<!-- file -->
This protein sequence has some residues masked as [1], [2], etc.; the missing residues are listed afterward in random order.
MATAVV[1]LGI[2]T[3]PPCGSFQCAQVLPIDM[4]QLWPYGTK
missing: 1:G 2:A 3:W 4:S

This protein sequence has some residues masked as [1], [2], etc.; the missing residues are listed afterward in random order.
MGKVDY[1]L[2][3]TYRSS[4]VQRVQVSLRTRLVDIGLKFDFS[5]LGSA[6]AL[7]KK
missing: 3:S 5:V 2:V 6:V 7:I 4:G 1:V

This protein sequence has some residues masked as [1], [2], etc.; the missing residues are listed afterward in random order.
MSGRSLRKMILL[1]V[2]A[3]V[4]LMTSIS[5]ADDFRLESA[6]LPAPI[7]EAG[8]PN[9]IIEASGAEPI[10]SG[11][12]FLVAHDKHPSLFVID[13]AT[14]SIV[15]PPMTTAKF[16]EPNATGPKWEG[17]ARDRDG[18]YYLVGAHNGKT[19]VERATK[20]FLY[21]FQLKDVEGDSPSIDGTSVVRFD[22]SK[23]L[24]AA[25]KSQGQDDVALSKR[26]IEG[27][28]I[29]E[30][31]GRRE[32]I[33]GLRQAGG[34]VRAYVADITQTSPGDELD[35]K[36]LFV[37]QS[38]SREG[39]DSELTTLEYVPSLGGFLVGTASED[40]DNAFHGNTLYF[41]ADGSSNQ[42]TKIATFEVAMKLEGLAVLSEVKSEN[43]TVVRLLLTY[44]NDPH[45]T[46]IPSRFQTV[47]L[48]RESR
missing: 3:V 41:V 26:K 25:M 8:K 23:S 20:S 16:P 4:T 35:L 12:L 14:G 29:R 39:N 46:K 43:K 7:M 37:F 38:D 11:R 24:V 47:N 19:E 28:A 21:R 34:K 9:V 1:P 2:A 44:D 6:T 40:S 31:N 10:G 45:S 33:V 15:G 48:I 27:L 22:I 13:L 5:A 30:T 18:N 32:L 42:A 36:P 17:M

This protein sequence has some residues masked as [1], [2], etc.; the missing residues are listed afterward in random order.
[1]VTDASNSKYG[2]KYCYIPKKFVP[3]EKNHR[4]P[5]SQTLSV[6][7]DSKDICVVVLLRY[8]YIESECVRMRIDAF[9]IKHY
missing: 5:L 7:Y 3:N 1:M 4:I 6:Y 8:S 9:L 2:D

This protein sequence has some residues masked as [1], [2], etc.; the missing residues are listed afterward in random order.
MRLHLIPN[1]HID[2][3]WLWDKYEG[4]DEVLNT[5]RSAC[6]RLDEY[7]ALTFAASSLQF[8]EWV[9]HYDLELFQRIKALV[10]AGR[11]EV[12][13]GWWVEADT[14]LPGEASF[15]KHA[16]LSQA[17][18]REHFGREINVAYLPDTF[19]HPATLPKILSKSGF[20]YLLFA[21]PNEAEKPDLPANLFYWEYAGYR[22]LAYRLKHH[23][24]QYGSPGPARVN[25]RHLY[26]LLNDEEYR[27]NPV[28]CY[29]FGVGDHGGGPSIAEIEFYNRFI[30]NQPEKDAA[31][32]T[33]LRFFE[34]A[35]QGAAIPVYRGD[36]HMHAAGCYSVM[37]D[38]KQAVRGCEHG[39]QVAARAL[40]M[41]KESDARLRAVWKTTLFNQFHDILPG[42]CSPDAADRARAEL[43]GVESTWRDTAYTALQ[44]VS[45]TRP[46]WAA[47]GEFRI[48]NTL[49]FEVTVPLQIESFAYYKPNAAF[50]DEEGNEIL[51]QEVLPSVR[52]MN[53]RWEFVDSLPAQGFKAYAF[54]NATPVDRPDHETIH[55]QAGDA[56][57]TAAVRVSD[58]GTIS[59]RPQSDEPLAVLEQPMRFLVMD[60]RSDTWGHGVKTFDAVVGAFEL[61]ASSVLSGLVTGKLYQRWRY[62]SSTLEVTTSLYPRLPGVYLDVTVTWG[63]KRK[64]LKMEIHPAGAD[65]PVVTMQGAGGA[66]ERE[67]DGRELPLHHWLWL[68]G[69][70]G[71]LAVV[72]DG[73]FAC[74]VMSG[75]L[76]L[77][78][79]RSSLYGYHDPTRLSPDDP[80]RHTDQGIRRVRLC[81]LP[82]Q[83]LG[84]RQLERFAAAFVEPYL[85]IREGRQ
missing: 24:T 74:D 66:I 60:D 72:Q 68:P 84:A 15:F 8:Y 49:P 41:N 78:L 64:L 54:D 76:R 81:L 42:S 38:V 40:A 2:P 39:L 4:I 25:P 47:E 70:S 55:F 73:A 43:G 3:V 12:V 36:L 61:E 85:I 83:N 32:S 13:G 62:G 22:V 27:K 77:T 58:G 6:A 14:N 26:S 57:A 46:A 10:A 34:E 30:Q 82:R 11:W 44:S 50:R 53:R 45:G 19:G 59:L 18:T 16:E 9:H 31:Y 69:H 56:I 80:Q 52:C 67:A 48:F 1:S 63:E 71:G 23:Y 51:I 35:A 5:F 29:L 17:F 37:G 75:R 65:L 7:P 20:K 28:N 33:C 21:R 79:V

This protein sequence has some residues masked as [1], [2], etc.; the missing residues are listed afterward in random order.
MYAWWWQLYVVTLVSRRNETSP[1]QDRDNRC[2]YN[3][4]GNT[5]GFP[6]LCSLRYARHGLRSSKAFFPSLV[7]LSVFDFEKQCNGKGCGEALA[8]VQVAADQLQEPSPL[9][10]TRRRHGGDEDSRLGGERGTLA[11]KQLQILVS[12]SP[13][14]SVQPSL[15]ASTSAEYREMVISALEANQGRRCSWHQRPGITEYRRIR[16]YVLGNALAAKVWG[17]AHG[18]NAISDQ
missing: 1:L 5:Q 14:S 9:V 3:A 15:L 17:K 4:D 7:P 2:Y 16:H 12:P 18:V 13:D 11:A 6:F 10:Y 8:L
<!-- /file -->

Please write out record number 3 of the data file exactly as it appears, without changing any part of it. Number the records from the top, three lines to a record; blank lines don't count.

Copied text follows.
This protein sequence has some residues masked as [1], [2], etc.; the missing residues are listed afterward in random order.
MSGRSLRKMILL[1]V[2]A[3]V[4]LMTSIS[5]ADDFRLESA[6]LPAPI[7]EAG[8]PN[9]IIEASGAEPI[10]SG[11][12]FLVAHDKHPSLFVID[13]AT[14]SIV[15]PPMTTAKF[16]EPNATGPKWEG[17]ARDRDG[18]YYLVGAHNGKT[19]VERATK[20]FLY[21]FQLKDVEGDSPSIDGTSVVRFD[22]SK[23]L[24]AA[25]KSQGQDDVALSKR[26]IEG[27][28]I[29]E[30][31]GRRE[32]I[33]GLRQAGG[34]VRAYVADITQTSPGDELD[35]K[36]LFV[37]QS[38]SREG[39]DSELTTLEYVPSLGGFLVGTASED[40]DNAFHGNTLYF[41]ADGSSNQ[42]TKIATFEVAMKLEGLAVLSEVKSEN[43]TVVRLLLTY[44]NDPH[45]T[46]IPSRFQTV[47]L[48]RESR
missing: 3:V 41:V 26:K 25:M 8:K 23:S 20:S 16:P 4:T 35:L 12:L 14:G 29:R 39:N 46:K 43:K 7:M 37:F 38:D 11:R 24:V 47:N 19:E 28:A 21:R 34:K 9:V 1:P 2:A 44:D 6:T 40:S 31:N 10:G 45:S 33:V 15:G 48:I 27:L 22:I 13:L 5:A 30:T 18:N 32:L 42:A 36:P 17:M